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Joe Weinert

Atlantic City Roundup

3 November 2003

ATLANTIC CITY -- The future of a $245 million expansion at Tropicana Casino and Resort remains in uncertain this week after one end of an under-construction parking garage collapsed and killed four workers and injured 21.

The south end of the top level of a 12-story garage broke Thursday morning as if on a hinge, collapsing the five stories below it. Authorities immediately closed Tropicanaís 604-room West Tower hotel and the existing parking garage on which it sits, fearing that an adjacent 100-foot concrete wall left unsupported by the collapse could smash into them.

"We will find out what went wrong, it will get fixed and we will get this expansion open," said Paul Rubeli, chief executive of Tropicana parent Aztar Corp. "It's just that at this point we do not know what went wrong and we donít know how long it will take to find out what went wrong."

Police tape around a 10-block area has severely limited access to Tropicana, but the casino hotel remains open and all operations are running normally, except the closed West Tower and garage. Trop's valet parking service is open.

"We've got about 1,400 (parking) spaces available at various surface lots. Employees and cops are out there directing them. People are still coming. It's kind of amazing to me," said Dennis Gomes, Aztar's president of resort operations.

The Atlantic City Hilton, located five blocks away, came to Tropicana's aid by offering its bus terminal, employee shuttle bus and an entire surface parking lot.

The collapsed garage was part of an integrated expansion that included 2,400 parking spaces, 502 hotel rooms, convention space and an Old Havana-themed 200,000-square-foot retail, dining and entertainment complex called The Quarter. It had been scheduled to open in March.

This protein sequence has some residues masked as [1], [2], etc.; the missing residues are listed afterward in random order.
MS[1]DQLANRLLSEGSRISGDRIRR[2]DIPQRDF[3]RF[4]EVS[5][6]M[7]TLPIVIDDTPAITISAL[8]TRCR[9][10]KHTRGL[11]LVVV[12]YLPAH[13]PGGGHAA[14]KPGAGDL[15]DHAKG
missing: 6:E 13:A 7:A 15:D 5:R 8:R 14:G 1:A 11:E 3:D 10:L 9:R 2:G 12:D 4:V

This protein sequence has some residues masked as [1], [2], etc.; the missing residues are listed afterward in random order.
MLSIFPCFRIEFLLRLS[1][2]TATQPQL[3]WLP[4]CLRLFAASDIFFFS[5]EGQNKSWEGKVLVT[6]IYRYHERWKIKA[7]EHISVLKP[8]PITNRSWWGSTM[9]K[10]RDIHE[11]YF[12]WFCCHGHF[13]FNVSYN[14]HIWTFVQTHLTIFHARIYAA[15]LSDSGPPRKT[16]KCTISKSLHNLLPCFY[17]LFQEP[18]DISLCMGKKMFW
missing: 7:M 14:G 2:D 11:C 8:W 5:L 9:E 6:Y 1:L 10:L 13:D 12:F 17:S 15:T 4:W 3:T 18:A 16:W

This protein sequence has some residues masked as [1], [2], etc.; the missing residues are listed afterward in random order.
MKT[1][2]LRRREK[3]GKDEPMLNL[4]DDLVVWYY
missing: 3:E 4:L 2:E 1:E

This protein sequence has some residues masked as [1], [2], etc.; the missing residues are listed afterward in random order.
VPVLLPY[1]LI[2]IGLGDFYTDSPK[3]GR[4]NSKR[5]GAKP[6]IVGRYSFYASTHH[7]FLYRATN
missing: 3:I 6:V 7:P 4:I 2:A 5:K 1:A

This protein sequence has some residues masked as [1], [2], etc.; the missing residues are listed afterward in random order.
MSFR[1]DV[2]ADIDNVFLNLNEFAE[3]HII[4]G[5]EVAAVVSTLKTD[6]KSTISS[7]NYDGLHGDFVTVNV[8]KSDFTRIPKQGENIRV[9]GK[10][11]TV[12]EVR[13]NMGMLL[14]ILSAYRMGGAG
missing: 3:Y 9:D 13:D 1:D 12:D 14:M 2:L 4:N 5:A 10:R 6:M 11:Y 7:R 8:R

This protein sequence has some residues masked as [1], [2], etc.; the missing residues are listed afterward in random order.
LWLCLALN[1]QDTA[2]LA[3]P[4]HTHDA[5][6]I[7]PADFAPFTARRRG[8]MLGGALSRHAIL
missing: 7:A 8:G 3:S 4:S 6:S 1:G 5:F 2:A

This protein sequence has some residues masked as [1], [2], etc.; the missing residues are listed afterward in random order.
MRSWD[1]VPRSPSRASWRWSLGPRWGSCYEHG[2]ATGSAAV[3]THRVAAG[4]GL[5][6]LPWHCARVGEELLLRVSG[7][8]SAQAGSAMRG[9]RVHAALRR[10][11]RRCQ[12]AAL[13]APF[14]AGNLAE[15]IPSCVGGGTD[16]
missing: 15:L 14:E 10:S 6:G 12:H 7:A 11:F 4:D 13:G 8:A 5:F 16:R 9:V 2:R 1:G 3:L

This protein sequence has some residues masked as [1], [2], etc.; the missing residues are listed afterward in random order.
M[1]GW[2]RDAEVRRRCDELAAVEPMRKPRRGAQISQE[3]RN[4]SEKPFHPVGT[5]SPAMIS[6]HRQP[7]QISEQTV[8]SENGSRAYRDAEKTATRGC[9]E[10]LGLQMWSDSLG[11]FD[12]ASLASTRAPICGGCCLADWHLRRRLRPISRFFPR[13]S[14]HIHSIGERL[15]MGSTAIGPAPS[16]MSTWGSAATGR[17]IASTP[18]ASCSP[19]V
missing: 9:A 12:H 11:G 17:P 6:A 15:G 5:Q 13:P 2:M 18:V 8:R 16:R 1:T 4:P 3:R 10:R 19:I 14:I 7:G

"You can be sure we and our contractors will be working hard to resume construction as soon as possible. So, please, do not ask us to speculate about the revised construction schedule," Aztar President Robert Haddock said.


While other Atlantic City casinos reported third-quarter modest cash flow declines due to the opening of Borgata Hotel Casino & Spa, the Trump casinos got hammered.

Earnings before interest, taxes, depreciation and amortization fell 36 percent at Trump Plaza, 30 percent at Trump Marina and 26 percent at Trump Taj Mahal.

Overall, Trump Hotels & Casino Resorts reported cash flow of $73.4 million, down 28 percent, on net revenue of $309 million, down 10 percent.

Analysts questioned whether the Trump Atlantic City subsidiary, which issued $1.3 billion in junk bonds backed by the Taj Mahal and Plaza, would have enough cash to make a $73.1 million semiannual interest payment due May 1.

"Forecasts, as we look into the future, are always fuzzy, but whenever we look at where our operations are, we feel we can make the payment," Chief Financial Officer Frank McCarthy said.


Caesars Atlantic City's fall from No. 1 in table games has cost 80 employees their jobs.

"In response to competitive conditions in the Atlantic City marketplace, Park Place Entertainment is re-evaluating staffing levels across its Atlantic City properties,î Caesars spokesman Brian Cahill said.

All 80 job cuts came in Caesars' table games department, which last year led Atlantic City casinos in table revenue at $178.7 million. In the first three months since Borgata Hotel Casino & Spa opened in July, Caesarsí table business fell by 16 percent over the previous yearís level.

Borgata now leads the pack in table revenue.


A small-time cheat expelled from Atlantic City casinos a quarter-century ago wants a piece of the action again.

Allen Perlman, 56, said heís been punished long enough after being caught past-posting blackjack bets in 1978, three weeks after Resorts International opened the casino era on the East Coast.

Perlman, of Allentown, Pa., said he has gambled regularly without incident at Mandalay Bay and the Venetian in Las Vegas and has complied with the New Jersey Casino Control Commissionís exclusion order.

"It is clear that Mr. Perlman is not a threat to the integrity of casino gaming in New Jersey," his lawyer, John Donnelly.

The matter was referred to a hearing. The last time the commission removed a living person from the Exclusion List was in 1992. The list now has 168 names.


Bally's Atlantic City paid $20,000 in fines for allowing 19-year-old women to play slots in separate incidents last year. The legal gambling age in New Jersey is 21.

In one of the instances, Bally's did not discover the womanís age until she went to claim a $1,600 jackpot. Ballyís had to forfeit the jackpot amount.

Forfeited winnings from gamblers prohibited from playing in a casino are split between the state Casino Revenue Fund and compulsive-gambling programs.

(Joe Weinert covers the gaming industry for The Press of Atlantic City. He can be reached at